Physics professor Leo Kouwenhoven has left Microsoft. The American tech company confirms that NRC after a message in de Volkskrant† Since 2016, Kouwenhoven has been working on a quantum computer for Microsoft. At the beginning of last year, a research group led by Kouwenhoven withdrew a scientific publication due to problems with data processing. It is unclear whether Kouwenhoven’s departure from Microsoft has to do with this.
Quantum computers potentially have enormous computing power. Tech companies Google and IBM already have a working quantum computer. It is still under development at Microsoft.
The American company was enthusiastic about Kouwenhoven’s quantum computer research. The Delft professor tried to confirm the existence of majorana particles in nanowires. Those particles could be used as qubits (bits that a quantum computer uses for calculations). According to theorists, majorana particles exist, but there is as yet no experimental evidence for this.
In 2016, Kouwenhoven became director of a new lab on the TU Delft campus, where Microsoft’s quantum computer is being developed. Kouwenhoven has left Microsoft since this month. „This is related to a change in the approach to scalable quantum computing,” a Microsoft spokesperson emailed. “We wish Leo every success for the future and thank him for his time at Microsoft.”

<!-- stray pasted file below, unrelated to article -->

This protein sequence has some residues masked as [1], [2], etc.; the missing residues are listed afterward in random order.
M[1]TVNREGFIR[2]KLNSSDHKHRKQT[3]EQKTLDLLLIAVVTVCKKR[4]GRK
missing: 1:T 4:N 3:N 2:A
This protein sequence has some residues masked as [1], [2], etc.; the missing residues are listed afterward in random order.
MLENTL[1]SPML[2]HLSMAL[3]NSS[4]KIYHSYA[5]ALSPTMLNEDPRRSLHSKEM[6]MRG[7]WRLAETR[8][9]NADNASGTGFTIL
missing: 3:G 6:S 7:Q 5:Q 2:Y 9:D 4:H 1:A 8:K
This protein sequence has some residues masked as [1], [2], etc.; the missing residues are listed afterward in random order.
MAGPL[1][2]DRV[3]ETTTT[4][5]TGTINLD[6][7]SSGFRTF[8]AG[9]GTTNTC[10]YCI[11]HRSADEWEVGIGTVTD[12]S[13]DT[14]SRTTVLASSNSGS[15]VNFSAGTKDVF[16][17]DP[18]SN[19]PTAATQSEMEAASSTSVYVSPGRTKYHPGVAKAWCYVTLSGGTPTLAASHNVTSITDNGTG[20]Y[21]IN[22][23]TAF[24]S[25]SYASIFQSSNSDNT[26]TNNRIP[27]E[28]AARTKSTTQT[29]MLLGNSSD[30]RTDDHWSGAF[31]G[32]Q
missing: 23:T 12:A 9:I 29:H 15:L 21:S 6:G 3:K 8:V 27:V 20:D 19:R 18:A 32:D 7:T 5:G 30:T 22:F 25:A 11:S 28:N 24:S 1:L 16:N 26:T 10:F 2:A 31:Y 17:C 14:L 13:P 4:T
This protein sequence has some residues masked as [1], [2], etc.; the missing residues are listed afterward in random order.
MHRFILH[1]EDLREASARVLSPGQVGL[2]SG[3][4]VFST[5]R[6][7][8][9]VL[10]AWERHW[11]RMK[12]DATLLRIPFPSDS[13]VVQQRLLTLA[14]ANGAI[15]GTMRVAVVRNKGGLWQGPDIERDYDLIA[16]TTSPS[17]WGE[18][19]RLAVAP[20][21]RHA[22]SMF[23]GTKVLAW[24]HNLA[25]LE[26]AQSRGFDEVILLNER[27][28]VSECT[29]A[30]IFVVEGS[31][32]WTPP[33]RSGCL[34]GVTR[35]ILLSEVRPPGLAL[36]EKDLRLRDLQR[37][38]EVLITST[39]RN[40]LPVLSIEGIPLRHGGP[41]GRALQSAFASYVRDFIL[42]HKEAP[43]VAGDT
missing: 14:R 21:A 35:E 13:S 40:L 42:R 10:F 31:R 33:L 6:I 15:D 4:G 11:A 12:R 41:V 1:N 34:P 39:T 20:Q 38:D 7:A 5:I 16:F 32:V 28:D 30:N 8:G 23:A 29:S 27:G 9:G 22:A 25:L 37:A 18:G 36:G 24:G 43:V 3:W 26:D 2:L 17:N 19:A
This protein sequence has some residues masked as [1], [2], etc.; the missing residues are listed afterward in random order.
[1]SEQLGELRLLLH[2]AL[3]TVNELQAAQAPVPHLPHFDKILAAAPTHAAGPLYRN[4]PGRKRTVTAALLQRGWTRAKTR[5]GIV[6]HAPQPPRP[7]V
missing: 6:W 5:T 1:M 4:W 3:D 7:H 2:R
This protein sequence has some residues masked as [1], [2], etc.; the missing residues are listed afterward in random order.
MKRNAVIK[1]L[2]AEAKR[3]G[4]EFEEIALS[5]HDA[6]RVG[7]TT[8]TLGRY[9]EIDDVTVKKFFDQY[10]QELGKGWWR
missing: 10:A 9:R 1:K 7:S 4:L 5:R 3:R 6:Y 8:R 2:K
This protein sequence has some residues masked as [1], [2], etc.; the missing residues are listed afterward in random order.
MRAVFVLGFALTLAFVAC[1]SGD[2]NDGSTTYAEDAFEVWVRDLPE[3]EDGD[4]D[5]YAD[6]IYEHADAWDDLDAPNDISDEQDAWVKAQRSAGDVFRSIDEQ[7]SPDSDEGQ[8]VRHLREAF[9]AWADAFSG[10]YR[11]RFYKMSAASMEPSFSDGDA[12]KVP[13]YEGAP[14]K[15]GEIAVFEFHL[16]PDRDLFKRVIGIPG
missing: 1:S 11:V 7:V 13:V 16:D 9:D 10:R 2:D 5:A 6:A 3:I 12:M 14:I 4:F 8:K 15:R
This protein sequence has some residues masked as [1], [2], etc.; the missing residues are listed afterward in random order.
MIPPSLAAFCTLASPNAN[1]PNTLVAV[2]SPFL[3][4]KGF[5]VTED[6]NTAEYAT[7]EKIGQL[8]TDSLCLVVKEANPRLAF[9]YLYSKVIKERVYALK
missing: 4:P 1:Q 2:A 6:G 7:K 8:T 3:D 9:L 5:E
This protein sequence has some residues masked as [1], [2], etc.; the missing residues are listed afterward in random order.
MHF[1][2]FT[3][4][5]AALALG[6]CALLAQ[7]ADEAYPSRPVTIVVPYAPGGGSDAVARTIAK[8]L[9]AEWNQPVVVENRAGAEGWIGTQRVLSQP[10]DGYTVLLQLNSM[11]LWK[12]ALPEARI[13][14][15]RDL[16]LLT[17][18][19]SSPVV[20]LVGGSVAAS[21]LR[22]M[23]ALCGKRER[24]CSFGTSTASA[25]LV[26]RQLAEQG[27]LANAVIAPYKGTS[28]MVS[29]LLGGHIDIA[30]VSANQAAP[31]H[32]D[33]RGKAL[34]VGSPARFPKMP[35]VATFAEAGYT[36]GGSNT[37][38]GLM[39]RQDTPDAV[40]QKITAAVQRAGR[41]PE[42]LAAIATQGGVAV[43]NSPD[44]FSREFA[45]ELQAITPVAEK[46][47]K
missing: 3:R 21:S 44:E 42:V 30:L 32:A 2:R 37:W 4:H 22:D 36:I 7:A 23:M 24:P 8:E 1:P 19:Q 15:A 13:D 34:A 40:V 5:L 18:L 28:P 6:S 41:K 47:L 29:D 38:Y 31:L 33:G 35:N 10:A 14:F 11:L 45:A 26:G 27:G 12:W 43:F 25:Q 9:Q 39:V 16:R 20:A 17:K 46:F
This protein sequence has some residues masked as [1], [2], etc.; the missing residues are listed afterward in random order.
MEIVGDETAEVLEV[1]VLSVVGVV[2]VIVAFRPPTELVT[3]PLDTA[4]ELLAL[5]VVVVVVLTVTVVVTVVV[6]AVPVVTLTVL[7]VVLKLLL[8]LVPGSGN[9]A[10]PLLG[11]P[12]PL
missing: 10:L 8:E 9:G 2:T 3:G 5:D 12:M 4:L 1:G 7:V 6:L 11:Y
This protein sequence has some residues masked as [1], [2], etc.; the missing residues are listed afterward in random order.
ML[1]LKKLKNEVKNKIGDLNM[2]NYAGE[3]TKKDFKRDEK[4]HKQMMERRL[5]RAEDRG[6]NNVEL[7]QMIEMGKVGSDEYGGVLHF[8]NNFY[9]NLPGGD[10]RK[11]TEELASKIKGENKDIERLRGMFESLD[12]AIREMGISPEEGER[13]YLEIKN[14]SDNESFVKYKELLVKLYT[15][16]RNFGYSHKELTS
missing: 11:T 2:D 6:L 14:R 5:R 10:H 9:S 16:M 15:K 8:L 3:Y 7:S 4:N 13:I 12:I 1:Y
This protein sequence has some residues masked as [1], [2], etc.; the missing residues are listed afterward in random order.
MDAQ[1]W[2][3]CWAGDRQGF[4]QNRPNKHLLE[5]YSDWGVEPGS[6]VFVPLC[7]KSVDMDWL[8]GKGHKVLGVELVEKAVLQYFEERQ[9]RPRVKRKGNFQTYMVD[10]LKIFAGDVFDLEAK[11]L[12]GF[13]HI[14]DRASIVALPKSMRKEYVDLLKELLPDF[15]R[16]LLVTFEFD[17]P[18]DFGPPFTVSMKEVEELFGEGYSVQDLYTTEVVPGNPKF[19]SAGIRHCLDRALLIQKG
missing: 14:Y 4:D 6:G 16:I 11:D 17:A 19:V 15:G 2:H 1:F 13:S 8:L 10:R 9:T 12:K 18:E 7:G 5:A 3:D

Kouwenhoven’s research has been under discussion since last year. In 2012, he published the first tentative evidence for the existence of the majorana particle. In 2018 he wrote in a new study in magazine Nature that, thanks to improved research materials, he had now certainly found it. That was world news. But last February, the 2018 publication was withdrawn. The reason for this was that the researchers at the time had not stated that only part of the data confirmed the finding of majoranas. There are now also doubts about other studies of his department. Last February, a TU Delft integrity committee started a second investigation to the way in which the researchers processed the data.
Are these problems surrounding the investigation the reason for Kouwenhoven’s departure from Microsoft? The company spokesperson declined to comment. Kouwenhoven himself could not be reached for comment.
Team from Copenhagen
Another Microsoft team in Copenhagen claimed start of this week to have taken a step in their search for the marjoram particle. That team uses a different approach than Kouwenhoven’s team. “Microsoft may be setting a new course with other researchers at the helm,” Carlo Beenakker said over the phone. He is a physicist at Leiden University. “That has nothing to do with Kouwenhoven’s work.”
In recent years, Kouwenhoven was professor of physics at TU Delft without appointment. That is, he was not paid by the university. That situation has not changed, QuTech informed NRC† QuTech is the quantum institute of TU Delft and TNO. Kouwenhoven supervises twelve PhD students at QuTech. He continues that.